This Sunday, the Thirteenth Sunday in Ordinary Time, the readings bring forward the mystery of discipleship and, more specifically, leaving behind what is natural and familiar when called by the Lord. In the first reading, Elijah the prophet was told by God that Elisha was to be prophet in his place (1 Kings 19:16b, 19-21). When Elijah encountered Elisha later on, he cast his prophetic mantle, or outer cloak, over the young man. Elisha understood this gesture to be a calling, an invitation to follow ­Elijah in his prophetic ministry. Therefore, he said to Elijah, “Let me kiss my father and my mother, and then I will follow you.” Elisha understood that the pro­phetic office would take him away from his family, perhaps definitively. Elijah’s response, rather than discouraging Elisha or confounding the young man, is rather a way of saying, “It is not I who call you — it is the Lord. You decide what you will do.”  As an answer, Elisha slew the oxen and burned the yoke, making it impossible for him to go back to ploughing. In other words, he makes his decision and responds through his actions.   

The image of the yoke ties the first reading to the second reading, which is from Saint Paul’s letter to the Galatians (Gal 5:1, 13-18). Saint Paul likens our service to the Lord to freedom from the yoke of slavery. This service is true freedom; it is the freedom that Christ won for us. Freedom from what — what is the yoke of slavery? Saint Paul explains that to sin is to be a slave.  By giving in to and gratifying the “desires of the flesh,” or the inordinate desires for pleasure, honor, riches, esteem, etc., a person becomes bound or enslaved by sin. This is to be under the yoke of slavery. Like Elisha in the first reading, we are called to cast off this yoke, to chop it into pieces and burn it, never to use it (or be subject to it) again.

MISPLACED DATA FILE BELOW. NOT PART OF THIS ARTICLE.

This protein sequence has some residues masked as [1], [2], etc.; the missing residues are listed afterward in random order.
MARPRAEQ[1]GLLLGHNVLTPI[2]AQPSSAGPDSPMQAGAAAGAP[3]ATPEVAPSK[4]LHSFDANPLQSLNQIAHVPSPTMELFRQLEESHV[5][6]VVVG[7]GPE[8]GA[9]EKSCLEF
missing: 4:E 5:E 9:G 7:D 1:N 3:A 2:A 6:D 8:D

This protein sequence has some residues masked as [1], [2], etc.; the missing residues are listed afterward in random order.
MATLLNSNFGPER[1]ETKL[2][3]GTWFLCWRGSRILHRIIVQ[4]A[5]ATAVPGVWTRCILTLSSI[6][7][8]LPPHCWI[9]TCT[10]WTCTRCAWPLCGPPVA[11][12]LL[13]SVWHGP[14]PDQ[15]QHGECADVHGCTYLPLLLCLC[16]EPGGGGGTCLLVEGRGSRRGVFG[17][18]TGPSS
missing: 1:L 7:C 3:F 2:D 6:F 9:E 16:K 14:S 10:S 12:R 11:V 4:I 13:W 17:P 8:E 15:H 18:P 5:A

The absolute nature of this adherence to God is brought out even more powerfully in the gospel for today from Luke (Luke 9:51-62). Notice that we are at a turning point in Luke’s Gospel. This is after the Transfiguration, and at this point in the Gospel, Jesus turns toward Jerusalem and sets his face like flint. He is going there “to be received up,” Saint Luke says. This refers to his voluntary laying down of his life, including his betrayal, torture and crucifixion. He goes to Jerusalem out of love for us and his will to do so is inexorable. Nothing will dissuade him. 

After this intense description of Jesus, three different people are presented as potential followers of Jesus. The first says “I will follow you wherever you go.” Jesus warns him: “Foxes have holes, and birds of the air have nests; but the Son of man has nowhere to lay his head.” If one desires to follow Jesus this closely, he must prepare for mission. The second does not offer to follow Jesus, but rather is called by Jesus directly.  The man objects: “Lord, let me first go and bury my father.” This seems like a reasonable request. Jesus indicates, however, that the exigencies of the Kingdom of God take precedence over even important familial obligations. The call to Christian discipleship is about eternal realities. This is no ordinary summons, and should not be treated as such.

Finally, the third man, perhaps seeing this strict correspondence, couches his offer of discipleship as a “Yes, but not yet…” Such a hesitating and noncommittal offer is unworthy of God. Jesus replies, “No one who puts his hand to the plow and looks back is fit for the kingdom of God.” These words may sound harsh, but observe what is at stake. If God is asking you to follow Him, what could be more important?